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With relegation confirmed a year ago to the day, are Bolton better for it?

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Charlie Crowhurst

We all remember the events of last season's final day all too well. A win was what Bolton Wanderers needed in order to ensure their Premier League status for another year over Queens Park Rangers, who were playing the eventual Champions at the same moment.

Adam Bogdan's routine catch was controversially barged into the net by Jonathan Walters for Stoke's opener before Mark Davies leveled matters following a ricocheted clearance attempt. Kevin Davies would the Trotters ahead thanks to a cross attempt that somehow snuck into the top corner at the near post but Walters would have to play villain once more as Peter Crouch went down very softly over Adam Bogdan's leg and Walters' penalty kick would ultimately relegate the Trotters. Bolton needed a win and even though QPR lost, Wanderers went down by a point.

It is now a year to the day since the events of that fateful trip to the Britannia and we feel it necessary to ask: are Bolton better for it?

A full year in the Championship saw Bolton make some very important changes at just about every single level of the club. A new manager, a new coaching staff, a tuned academy system, new players in, old players out, and even changes in the medical staff were all things that have happened in the last 12 months.

The largest change of all, the new manager, has now had just over six months at the club and his influence can be seen. The Trotters are fitter, the defense is stronger, and the signings are willing to fight for (ultimately earning) their place in the team.

The Championship was, in short, a hell of a test for Bolton Wanderers. When all was said and done, they played 50 competitive matches this season between league and cup clashes with many matches in quick succession. More often than not, the Trotters would play three times in the space of seven days with a relatively thin squad. The apparent lack of training and real pre-season under Owen Coyle did not help matters in that regard.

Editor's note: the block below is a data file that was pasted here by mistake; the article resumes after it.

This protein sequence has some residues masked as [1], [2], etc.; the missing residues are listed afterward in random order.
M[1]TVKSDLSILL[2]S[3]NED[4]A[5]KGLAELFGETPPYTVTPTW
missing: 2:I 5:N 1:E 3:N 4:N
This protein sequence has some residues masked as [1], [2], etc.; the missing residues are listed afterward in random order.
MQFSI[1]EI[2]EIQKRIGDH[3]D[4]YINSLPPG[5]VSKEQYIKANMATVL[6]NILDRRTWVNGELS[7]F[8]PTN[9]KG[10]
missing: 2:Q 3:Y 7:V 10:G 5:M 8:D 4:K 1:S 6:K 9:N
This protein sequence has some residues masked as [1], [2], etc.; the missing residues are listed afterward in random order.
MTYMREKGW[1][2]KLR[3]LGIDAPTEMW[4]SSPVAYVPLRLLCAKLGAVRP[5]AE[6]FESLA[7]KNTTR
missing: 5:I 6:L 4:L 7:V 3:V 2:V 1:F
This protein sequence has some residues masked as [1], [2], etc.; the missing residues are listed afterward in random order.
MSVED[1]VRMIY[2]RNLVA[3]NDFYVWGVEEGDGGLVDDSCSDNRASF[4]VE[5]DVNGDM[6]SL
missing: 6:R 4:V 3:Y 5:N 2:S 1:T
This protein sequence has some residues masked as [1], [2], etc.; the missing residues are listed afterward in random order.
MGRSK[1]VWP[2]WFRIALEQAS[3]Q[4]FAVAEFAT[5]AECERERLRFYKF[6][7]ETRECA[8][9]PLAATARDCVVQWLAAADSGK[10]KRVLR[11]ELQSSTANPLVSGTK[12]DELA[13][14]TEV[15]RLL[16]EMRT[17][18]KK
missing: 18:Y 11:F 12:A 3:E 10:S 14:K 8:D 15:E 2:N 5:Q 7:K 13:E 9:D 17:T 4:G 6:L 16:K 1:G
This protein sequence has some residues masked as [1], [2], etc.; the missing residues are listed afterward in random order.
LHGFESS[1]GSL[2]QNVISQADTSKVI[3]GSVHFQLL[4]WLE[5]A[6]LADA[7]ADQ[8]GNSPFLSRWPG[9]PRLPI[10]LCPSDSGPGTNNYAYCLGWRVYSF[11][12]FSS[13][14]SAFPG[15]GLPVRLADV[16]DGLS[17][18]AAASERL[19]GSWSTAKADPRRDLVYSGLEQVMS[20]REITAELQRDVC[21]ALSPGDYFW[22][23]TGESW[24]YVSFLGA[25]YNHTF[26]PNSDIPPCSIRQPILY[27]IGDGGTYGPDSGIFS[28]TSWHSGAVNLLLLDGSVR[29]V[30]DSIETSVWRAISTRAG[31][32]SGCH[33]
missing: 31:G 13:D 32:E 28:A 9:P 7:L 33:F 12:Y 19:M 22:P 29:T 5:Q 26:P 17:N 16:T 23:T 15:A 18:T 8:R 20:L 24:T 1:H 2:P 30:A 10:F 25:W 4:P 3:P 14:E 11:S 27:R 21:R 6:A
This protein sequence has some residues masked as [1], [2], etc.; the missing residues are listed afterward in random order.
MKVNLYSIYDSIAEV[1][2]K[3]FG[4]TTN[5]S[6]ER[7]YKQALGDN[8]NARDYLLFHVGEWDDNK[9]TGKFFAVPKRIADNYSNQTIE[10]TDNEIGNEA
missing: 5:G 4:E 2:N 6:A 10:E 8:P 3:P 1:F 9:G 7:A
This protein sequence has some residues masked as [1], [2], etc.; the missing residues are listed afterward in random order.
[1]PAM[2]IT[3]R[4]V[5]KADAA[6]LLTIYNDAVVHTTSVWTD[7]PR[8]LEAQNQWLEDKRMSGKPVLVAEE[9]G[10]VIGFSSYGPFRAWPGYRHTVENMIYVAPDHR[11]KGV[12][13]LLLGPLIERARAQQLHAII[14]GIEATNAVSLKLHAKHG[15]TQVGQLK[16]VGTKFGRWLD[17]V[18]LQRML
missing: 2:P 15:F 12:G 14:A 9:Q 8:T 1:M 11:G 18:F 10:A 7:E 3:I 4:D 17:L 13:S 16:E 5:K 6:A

After three months under Dougie Freedman and a few unbeaten streaks along the way, Bolton Wanderers found themselves in 20th place in the Championship. However, it was in that three months that Wanderers were getting fit, working the summer break off, and doing (gasp) tactical training. That all became very clear following the inclusion of Craig Dawson into the hardened Bolton defense and the Trotters shot up the table, fighting for a play-off spot.

Then came the final day. Another 2-2 draw would see Bolton below the the line they needed to be above and Wanderers would miss out on the playoffs by the smallest of margins.

A year after relegation, Bolton Wanderers are, in the broadest terms, right back where they started. A year after relegation, are the Trotters better for it? I would argue yes. The club needed a drastic restructuring when it came to on-field personel and that was something that Owen Coyle would not budge on. The Championship cannot offer Bolton a sustainable future due to the club's financial situation and the simple lack of money coming in from the second division means that a return to the Premier League sooner rather than later is necessary.

Yet, the Championship has offered Bolton the unique opportunity to bring new blood through the playing ranks. Tom Eaves, Sanmi Odelusi, and Josh Vela have all seen playing time this season while Marvin Sordell has had the chance to make an impact in a Bolton shirt. Chris Lester and Zach Clough have been regularly included in first team activities and signings including Jan Gregus and Cian Bolger will look to make first team impacts soon. The moves for Craig Davies and Medo Kamara brought Bolton two hungry players capable of contributing and showed a real financial consciousness aimed to keep the club in check.

It is a little to early to determine whether or not Bolton Wanderers are well and truly better for their year in the Championship. That will become clear with a return to the Premier League and a lengthy stay in the top flight. Until that moment comes, we can only judge Bolton on the steps that are taken to reach that goal and, at the moment, it looks good.